Tibet & Mongolian Art
Tibetan Buddhism or Vajrayana is a form of Buddhism practiced in Tibet and Mongolia. It also has a sizable number of adherents in the areas surrounding the Himalayas, including the Indian regions of Ladakh, Sikkim, and Arunachal Pradesh, as well as Bhutan and Nepal.
Buddhism was introduced to Mongolia three times. The first one was in the period of the 6th century from India. The second introduction took place at the beginning of the 13th century. The third one was during the 16th century when for Mongolians, Tibetan Buddhism became a way of unifying people and creating a sense of nationalism.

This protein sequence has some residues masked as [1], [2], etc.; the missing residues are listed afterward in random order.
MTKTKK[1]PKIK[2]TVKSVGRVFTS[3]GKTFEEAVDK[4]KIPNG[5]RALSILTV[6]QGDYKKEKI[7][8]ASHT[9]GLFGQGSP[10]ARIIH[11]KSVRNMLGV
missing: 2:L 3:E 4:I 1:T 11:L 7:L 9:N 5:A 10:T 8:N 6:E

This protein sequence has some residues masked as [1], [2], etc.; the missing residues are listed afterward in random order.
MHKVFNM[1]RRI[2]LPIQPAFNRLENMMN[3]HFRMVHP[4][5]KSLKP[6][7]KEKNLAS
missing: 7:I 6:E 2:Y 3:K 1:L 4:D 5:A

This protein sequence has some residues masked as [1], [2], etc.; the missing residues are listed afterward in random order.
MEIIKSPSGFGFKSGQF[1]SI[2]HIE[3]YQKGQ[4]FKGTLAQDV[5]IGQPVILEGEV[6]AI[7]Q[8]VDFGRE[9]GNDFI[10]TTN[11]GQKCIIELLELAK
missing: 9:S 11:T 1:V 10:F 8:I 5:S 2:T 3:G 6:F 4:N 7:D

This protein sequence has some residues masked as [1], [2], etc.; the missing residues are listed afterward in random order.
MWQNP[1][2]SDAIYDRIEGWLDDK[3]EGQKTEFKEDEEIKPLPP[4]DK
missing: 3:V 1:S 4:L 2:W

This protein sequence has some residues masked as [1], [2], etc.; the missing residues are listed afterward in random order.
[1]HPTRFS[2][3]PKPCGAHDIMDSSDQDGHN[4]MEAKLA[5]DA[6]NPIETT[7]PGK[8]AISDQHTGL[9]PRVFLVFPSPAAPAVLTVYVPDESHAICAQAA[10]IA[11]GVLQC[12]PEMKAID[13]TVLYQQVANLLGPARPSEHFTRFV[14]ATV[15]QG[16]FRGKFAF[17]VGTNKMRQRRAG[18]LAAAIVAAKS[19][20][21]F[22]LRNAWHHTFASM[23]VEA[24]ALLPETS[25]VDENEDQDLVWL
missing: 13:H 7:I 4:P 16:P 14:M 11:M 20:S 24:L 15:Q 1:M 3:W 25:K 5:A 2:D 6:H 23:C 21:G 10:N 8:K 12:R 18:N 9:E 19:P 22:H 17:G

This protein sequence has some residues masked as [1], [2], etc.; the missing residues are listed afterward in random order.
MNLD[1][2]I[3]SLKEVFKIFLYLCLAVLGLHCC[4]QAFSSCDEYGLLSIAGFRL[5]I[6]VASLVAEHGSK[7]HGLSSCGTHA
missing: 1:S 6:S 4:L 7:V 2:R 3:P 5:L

Tibetan Buddhism is a religion with a large number of deities, this inspired the creation of religious objects including images in painting (Tsakli & Thangka) and sculptures for both home shrines and Monasteries
Tibetan language opens the door to a vast repository of literary, scientific and philosophical wisdom and is the primary language of classical Tibetan art, music, dance, literature, medicine, history, astrology and logic.
To see many more rare items and the finest masterpieces, please make an appointment with us to visit the gallery.
For all enquires, please contact Todd Barlin, Director of Oceanic Arts Australia
|(61 2) 9328 2512
|(61) 409 560 316
|64 Elizabeth Street, Paddington, NSW, 2021, Sydney, Australia